Wanna be a quant: job interview books reviews

Just updated my Books page with a few lines of review about some popular “Quant job interviews” books.

Well written and useful, as the other Joshi’s books. Many non-trivial questions and original solutions. Interesting and unusual the section about C++ programming.
The classic reference for quant job interviews. On top of the probability-statistics and math finance problems, there is big section on “brainteasers” (I don’t like them…) and a chapter on non-technical questions.
A more mathematical tone with respect the other interview books. Even the brainteasers are non-irritating. Each section of questions is introduced by a quick and clever review of the math that should be used to solve the problems.
Different from all the other interviews books: the FAQ are a good opportunity to jump through different interesting topics. The answers and the references given in the book are the starting point for a further study.

Sampling from Cauchy (and Gaussian) distribution

How we construct  a random draw  from a Cauchy distribution, if we start with a draw from uniform distribution? That’s what asks the Exercise 7.3 of the book The Concepts and Practice of Mathematical Finance by Mark Joshi. We post here some C++ code as an answer. This is easily done by explicitly computing the inverse cumulative distribution function F^{-1}(x) of the Cauchy distribution and plugging then random numbers generated with a uniform distribution (this is done with the function GetOneRandomByICD).

f(x) = \frac{1}{\pi}\frac{1}{1+x^2},\; F(x) = \frac{1}{\pi}\arctan (x) + \frac{1}{2},
F^{-1}(x) = \tan [\pi (x-1/2)]

More tricky is the case in which we don’t have the F^{-1}(x). In that case we can obtain our sample by using two random uniforms – GetOneCauchyByUniforms –  or using two random numbers with gaussian distribution – GetOneCauchyByGaussians. In the latter case of course we need also a routine  to compute gaussian numbers. We present here the routine GetOneGaussianByRatio, which is similar to GetOneCauchyByUniforms (both are based on ratio of uniforms – see Probability and Random Processes by Grimmet and Stirzaker). The mathematical proofs are in the probability section of my notes.

#ifndef RANDOM_H
#define RANDOM_H

double CauchyICD(double uniform);
double GetOneRandomByICD(double (*func_ptr)(double));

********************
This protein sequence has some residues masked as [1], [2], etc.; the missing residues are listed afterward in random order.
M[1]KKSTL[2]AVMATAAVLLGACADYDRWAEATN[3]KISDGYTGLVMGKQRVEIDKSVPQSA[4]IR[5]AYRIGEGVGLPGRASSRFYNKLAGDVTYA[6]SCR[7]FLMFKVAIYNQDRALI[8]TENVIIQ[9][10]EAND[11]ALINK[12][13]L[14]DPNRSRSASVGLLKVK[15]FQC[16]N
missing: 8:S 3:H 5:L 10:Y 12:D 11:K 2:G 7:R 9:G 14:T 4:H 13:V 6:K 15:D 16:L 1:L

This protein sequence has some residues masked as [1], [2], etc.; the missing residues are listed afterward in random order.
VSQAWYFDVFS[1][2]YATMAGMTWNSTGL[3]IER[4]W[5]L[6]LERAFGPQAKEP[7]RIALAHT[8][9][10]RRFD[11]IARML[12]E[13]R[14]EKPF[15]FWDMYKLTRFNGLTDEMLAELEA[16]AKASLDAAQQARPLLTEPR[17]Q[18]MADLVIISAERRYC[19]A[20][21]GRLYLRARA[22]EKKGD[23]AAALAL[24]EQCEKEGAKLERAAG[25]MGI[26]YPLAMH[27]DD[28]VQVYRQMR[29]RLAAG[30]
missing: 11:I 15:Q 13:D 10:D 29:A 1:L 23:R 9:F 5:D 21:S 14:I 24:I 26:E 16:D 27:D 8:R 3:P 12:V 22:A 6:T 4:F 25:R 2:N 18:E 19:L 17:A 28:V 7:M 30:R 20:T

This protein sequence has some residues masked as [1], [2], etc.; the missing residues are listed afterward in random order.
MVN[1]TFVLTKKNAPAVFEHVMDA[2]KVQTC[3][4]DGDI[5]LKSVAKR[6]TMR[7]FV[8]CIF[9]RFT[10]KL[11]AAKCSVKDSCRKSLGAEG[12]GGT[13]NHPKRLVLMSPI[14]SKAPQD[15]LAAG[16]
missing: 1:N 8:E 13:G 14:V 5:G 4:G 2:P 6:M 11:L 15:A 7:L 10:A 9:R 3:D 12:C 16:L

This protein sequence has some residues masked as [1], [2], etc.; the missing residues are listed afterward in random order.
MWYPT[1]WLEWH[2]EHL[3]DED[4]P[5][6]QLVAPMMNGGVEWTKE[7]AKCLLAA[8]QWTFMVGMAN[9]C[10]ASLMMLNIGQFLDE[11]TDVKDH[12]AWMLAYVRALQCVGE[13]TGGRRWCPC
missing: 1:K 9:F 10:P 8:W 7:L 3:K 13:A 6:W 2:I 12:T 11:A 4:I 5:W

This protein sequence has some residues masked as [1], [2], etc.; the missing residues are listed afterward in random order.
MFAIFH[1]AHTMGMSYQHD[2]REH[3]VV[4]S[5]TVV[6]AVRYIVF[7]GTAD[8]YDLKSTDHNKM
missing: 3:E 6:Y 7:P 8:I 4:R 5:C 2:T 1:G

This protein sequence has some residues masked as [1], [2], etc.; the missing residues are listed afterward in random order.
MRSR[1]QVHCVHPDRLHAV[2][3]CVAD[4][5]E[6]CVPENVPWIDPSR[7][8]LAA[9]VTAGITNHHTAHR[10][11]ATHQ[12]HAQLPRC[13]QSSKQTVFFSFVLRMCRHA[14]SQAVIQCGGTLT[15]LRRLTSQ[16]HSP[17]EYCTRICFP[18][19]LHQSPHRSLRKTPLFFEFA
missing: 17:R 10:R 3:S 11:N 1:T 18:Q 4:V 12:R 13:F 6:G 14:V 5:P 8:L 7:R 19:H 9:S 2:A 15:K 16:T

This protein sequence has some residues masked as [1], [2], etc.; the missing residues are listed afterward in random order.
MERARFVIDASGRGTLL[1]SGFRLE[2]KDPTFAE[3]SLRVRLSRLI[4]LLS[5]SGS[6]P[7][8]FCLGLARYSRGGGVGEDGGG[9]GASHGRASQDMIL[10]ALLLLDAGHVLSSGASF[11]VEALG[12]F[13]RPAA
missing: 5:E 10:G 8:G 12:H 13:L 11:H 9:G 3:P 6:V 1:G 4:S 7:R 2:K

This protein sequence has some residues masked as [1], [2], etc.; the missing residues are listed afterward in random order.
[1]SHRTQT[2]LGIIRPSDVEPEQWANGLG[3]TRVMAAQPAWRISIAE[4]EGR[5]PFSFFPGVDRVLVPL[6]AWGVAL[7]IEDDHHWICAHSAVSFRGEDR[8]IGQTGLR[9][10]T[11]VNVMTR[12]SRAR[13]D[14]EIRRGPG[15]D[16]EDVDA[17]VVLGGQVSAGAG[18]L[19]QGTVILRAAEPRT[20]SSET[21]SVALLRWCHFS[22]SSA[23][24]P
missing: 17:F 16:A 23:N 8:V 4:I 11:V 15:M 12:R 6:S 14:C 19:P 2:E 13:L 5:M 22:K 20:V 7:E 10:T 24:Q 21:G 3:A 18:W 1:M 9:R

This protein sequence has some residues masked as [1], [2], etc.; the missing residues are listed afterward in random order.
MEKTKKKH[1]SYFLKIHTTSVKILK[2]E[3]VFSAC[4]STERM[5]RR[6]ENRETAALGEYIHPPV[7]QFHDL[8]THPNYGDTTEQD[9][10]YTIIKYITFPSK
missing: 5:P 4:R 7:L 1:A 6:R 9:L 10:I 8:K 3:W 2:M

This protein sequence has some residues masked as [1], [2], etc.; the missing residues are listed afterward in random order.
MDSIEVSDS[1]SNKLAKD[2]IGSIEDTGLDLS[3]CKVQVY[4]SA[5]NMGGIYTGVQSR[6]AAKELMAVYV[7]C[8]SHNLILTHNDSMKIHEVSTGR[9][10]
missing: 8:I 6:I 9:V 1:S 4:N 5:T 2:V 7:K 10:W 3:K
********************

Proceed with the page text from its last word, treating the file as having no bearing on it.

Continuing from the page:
double GetOneCauchyByUniforms();
double GetOneCauchyByGaussian();

double GetOneGaussianByRatio();

#include "Random.h"
#include <cmath>
#include <cstdlib>

double CauchyICD(double x){
 return std::tan(M_PI*(x-0.5));
double GetOneRandomByICD(double (*func_ptr)(double)){
	return (*func_ptr)(rand()/static_cast<double>(RAND_MAX));

double GetOneGaussianByRatio(){

	double x;
	double y;

	double ratio;

	do {
		x = 2.*rand()/static_cast(RAND_MAX)-1.;
		y = 2.*rand()/static_cast(RAND_MAX)-1.;
		ratio = x/y;
	while((y > std::exp(-ratio*ratio*0.25))     
           || (y < -std::exp(-ratio*ratio*0.25)) );

	return ratio;

double GetOneCauchyByUniforms(){

	double x;
	double y;

	double sizeSquared;

	do {
		x = 2.*rand()/static_cast<double>(RAND_MAX)-1.;
		y = 2.*rand()/static_cast<double>(RAND_MAX)-1.;
		sizeSquared = x*x + y*y;
	while(sizeSquared >= 4.0);

	return y/x;

double GetOneCauchyByGaussian(){
	double x = GetOneGaussianByRatio();
	double y = GetOneGaussianByRatio();

	return x/y;

A simple test program which write to files samples of Cauchy distributed numbers:

#include "Random.h"
#include <iostream>
#include <fstream>
#include <cmath>
#include <cstdlib>

int main(){

	long sampleLength = 10000;

	std::ofstream myfile1;
	myfile1.open ("inverse_cauchy.txt");
	std::ofstream myfile2;
	myfile2.open ("ratio_cauchy.txt");	
        std::ofstream myfile3;
	myfile3.open ("gauss_cauchy.txt");	

    for(long n=0; n< sampleLength; n++){
		 myfile1 << GetOneRandomByICD(&CauchyICD) << "\n";
		 myfile2 << GetOneCauchyByRatio() << "\n";
		 myfile3 << GetOneCauchyByGaussian() << "\n";


	return 0;

Now just compile and try it.

European options App – source code

Pushed to my GitHub repo a first version of European Options: an handy Android app which computes price and greeks for Vanilla, Digital and Barrier european-style options. Basically it is the Java translation of some of the C++ code I wrote this summer following Joshi books. In a few days I will upload to the market the app.